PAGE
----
4 steps to ensuring your company fails successfully

Leaders from Adobe, PwC and CA discuss the integral role failure plays in innovation and how organisations can better support it

Failure is an integral part of being innovative and it’s time organisations better embraced incentives, financial systems and organisational processes that support it.

That’s the view of PricewaterhouseCoopers US innovation leader, Mitra Best, who was on a panel of women leaders discussing how to drive innovation across an organisation.

“Innovation is not an extracurricular activity anymore, it’s a baseline activity,” she told attendees.

But in order to be innovative, you have to also be willing to fail. Best identified four key ways an organisation can make itself more receptive to failure, the first of which ensuring compensation models support it.

“Incentive and compensation models can’t punish failure; if you are experimenting, you can’t get deep with your experiments without it,” she said. “The second thing is learning and continuous education. At PwC, we have a huge learning and development group that has a big budget and is putting together tens of thousands of courses every year. But what we need to do is look at failed experiments, extract the learnings and then scale them.

“It’s OK to fail once, but you can’t fail again and again, that’s not a learning opportunity.”

Best’s third piece of advice is to reorient investment models to allow for failed experiments.

“More times than not, when you fail at something, you learn and want to do it differently, but that’s also often the time when they cut off your budget,” she said. “That’s not cool. As organisations, we need to fix that.”

Best’s fourth call was for finance chiefs to budget for failed experiments when they think about ROI metrics. “That makes it easier for all of us to do the other hard things we need to do around innovation,” she said.

Fellow panellist and Adobe SVP and CIO, Cynthia Stoddard, said it’s also a cultural issue. Companies need to give people time to both grow and experiment, she said.

“People need to know it is OK to fail,” she said. “We have to take the failures and turn them into learnings so people can see the organisation is embracing and using them in different ways,” she said. “That will help get that culture of innovation down tothe individual contributor level where they are comfortable with questioning, trying and failing.”

One way of helping shift thinking around failure is to change the vocabulary, Adobe VP of global business partnering and ERC, Cindy Springsteel, said.

“The word ‘failure’ throws people off and if you’re risk averse, that language can feel threatening,” she said.

For CA Technologies VP of digital marketing, Lynn Teo, it’s about adopting a test-and-learn approach that has iteration at its core. She positioned this as a reduction in waste and improvement in efficiency overall.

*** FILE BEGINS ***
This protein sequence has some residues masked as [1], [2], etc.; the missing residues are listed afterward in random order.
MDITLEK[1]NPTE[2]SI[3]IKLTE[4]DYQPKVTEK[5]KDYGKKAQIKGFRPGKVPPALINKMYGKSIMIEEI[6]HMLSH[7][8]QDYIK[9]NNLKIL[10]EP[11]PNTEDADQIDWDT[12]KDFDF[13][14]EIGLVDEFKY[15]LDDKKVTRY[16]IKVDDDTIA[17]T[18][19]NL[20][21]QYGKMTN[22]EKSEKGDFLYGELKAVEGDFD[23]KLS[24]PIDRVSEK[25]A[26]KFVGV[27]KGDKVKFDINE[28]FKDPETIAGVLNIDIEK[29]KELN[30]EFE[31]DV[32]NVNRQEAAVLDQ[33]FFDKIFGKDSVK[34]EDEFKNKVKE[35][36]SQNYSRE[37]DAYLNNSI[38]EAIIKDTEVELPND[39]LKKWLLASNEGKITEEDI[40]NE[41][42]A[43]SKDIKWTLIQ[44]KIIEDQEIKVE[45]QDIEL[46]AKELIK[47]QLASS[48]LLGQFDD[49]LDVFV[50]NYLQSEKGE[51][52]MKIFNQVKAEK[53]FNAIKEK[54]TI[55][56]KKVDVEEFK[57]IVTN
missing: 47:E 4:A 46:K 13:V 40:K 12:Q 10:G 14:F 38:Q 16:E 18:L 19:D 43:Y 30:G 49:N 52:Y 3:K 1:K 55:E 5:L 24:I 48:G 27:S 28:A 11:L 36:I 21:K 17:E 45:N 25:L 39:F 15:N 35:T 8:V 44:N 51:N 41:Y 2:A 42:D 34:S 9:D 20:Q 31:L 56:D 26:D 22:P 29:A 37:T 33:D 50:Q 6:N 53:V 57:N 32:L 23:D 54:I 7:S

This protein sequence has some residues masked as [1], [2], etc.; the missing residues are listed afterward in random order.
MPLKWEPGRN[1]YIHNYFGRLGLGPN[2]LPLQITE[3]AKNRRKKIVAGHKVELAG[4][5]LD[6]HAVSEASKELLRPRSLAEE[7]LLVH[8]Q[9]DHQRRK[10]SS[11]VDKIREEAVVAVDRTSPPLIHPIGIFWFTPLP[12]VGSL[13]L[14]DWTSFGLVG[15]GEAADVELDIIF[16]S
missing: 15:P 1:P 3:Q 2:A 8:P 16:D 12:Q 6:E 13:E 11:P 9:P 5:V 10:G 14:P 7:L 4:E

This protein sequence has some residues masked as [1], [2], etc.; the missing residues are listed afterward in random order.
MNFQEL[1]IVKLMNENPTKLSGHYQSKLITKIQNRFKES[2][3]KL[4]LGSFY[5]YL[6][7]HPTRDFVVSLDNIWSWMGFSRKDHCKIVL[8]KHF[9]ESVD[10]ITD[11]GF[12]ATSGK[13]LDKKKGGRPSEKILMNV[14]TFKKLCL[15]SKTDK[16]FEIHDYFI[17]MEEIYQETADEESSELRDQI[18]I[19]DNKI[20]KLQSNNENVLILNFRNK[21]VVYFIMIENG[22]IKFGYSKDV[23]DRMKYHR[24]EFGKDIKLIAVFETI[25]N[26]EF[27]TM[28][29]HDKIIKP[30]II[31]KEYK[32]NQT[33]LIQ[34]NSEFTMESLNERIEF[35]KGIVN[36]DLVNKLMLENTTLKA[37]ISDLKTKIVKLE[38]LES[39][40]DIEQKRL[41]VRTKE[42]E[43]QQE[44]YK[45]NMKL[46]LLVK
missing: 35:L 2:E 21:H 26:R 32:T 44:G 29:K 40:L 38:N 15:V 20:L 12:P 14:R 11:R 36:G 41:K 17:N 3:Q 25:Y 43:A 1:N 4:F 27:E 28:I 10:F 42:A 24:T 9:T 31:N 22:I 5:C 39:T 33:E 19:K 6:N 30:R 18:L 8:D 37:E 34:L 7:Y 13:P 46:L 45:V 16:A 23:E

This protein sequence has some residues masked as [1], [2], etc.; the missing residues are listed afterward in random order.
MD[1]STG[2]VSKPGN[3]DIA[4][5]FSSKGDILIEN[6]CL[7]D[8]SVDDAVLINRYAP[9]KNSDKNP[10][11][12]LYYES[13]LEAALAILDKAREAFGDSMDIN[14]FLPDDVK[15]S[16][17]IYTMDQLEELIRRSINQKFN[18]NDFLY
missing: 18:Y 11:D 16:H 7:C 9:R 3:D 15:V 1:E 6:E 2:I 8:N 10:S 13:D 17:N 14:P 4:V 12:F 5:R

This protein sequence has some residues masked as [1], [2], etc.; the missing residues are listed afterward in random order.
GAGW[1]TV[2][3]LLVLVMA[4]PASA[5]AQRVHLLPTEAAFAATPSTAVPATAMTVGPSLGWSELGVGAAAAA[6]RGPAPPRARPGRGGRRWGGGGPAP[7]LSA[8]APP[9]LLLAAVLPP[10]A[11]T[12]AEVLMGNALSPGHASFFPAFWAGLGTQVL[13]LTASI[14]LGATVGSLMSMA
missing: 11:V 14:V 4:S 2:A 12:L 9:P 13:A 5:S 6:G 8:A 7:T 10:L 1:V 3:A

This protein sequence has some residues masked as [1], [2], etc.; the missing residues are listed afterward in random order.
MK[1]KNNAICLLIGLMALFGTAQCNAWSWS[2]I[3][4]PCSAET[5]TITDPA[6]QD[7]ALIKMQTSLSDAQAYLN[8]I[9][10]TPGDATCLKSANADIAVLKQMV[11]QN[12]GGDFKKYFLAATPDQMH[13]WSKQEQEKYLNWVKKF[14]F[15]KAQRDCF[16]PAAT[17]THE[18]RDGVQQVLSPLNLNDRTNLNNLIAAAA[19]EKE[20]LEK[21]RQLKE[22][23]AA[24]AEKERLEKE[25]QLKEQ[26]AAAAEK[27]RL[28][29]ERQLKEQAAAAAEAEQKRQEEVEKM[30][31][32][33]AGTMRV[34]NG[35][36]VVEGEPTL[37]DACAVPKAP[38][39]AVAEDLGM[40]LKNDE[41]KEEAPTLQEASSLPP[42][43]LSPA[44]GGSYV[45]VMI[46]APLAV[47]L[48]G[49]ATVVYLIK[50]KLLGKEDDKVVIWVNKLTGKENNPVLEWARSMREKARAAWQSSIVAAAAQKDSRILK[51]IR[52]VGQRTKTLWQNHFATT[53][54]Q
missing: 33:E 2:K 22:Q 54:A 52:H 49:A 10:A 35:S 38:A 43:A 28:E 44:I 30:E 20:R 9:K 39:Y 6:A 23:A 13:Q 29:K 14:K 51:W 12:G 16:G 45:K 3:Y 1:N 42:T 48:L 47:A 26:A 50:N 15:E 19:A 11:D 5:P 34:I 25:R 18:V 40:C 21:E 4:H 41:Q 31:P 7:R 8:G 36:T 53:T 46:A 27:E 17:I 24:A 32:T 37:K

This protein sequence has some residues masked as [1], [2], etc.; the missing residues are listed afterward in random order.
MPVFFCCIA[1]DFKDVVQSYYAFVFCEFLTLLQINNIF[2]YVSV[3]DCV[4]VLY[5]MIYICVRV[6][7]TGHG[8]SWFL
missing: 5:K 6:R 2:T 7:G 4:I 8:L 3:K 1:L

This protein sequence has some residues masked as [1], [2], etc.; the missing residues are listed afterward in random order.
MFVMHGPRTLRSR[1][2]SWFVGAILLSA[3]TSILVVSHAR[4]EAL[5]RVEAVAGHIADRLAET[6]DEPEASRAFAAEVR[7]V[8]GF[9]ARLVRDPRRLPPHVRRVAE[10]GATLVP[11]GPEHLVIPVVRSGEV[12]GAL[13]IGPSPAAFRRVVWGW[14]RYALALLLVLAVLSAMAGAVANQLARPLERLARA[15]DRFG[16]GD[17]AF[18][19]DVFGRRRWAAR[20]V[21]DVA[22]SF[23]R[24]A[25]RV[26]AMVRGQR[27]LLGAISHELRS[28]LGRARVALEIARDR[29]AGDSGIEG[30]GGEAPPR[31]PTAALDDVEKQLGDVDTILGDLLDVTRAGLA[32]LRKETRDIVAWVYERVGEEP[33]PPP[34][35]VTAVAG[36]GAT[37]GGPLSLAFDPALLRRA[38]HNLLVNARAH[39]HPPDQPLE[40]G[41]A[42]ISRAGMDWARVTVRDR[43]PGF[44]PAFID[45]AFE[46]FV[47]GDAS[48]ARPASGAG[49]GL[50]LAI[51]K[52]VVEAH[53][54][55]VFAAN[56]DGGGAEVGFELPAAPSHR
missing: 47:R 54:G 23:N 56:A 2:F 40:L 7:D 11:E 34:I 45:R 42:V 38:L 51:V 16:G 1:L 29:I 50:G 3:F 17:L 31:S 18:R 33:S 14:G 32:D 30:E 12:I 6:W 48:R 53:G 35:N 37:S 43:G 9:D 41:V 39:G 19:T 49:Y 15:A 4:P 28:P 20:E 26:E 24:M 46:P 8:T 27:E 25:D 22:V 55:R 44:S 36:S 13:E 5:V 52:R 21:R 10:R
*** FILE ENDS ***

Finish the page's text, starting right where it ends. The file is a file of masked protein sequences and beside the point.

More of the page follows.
“We’re introducing the concept of test, learn and learn something quickly in a short amount of time, then think about what you do more of us, and what you do less of,” she said. “In the future this will be par for the course. It allows for more learnings to be taken away from past experiments. Taking a hypothesis and iterating is more positive than the notion of failure.”

-Nadia Cameron travelled to Adobe Summit in Las Vegas as a guest of Adobe.

Follow CMO on Twitter: @CMOAustralia, take part in the CMO conversation on LinkedIn: CMO ANZ, join us on Facebook: https://www.facebook.com/CMOAustralia, or check us out on Google+:google.com/+CmoAu

Join the newsletter!

Or
Error: Please check your email address.
Show Comments

Blog Posts

Social purpose: Oxygen for your brand health vitals

If trust is the new currency, then we’re in deep trouble. Here's why.

Carolyn Butler-Madden

Founder and CEO, Sunday Lunch

Customer experience disruption: Healthcare faces a bitter pill

Over the past decade, disruptors such as Amazon, Apple and Australia’s Atlassian have delivered technology enhanced customer experiences, which for the most part, have improved customers’ lives and delivered unparalleled growth. Can they do the same for healthcare?

Alex Allwood

Principal, All Work Together

How can a brand remain human in a digital world?

Some commentators estimate that by 2020, 85 per cent of buyer-seller interactions will happen online through social media and video*. That’s only two years away, and pertinent for any marketer.

James Kyd

Global head of brand strategy and marketing, Xero

https://bit.ly/2qLgzmR Transform your life a proven digital blueprint

Okitoi Steven

How this banking group tackled a digital marketing transformation

Read more

Its great to hear that companies including JCDecaux, oOh!media, Omnicom and Posterscope Australia have all partnered with Seedooh inorder...

Blue Mushroom Infozone Pvt Ltd

Out of home advertising companies strive for greater metrics and transparency

Read more

Much ado about nothingAnother fluff piece around what it could possibly do rather than what it is doing

gve

How AMP is using AI to create effortless ‘experiences’

Read more

is it true that Consumer expectations are also changing as a result. If we trust someone with our data there is also an expectation that ...

Sunita Madan

Society will decide where digital marketing takes us next: Oracle

Read more

This Blog is Very interesting to read and thank you for sharing the valuable information about Machine Learning. The information you prov...

johny blaze

What machine learning has done for the Virgin Velocity program

Read more

Latest Podcast

More podcasts

Sign in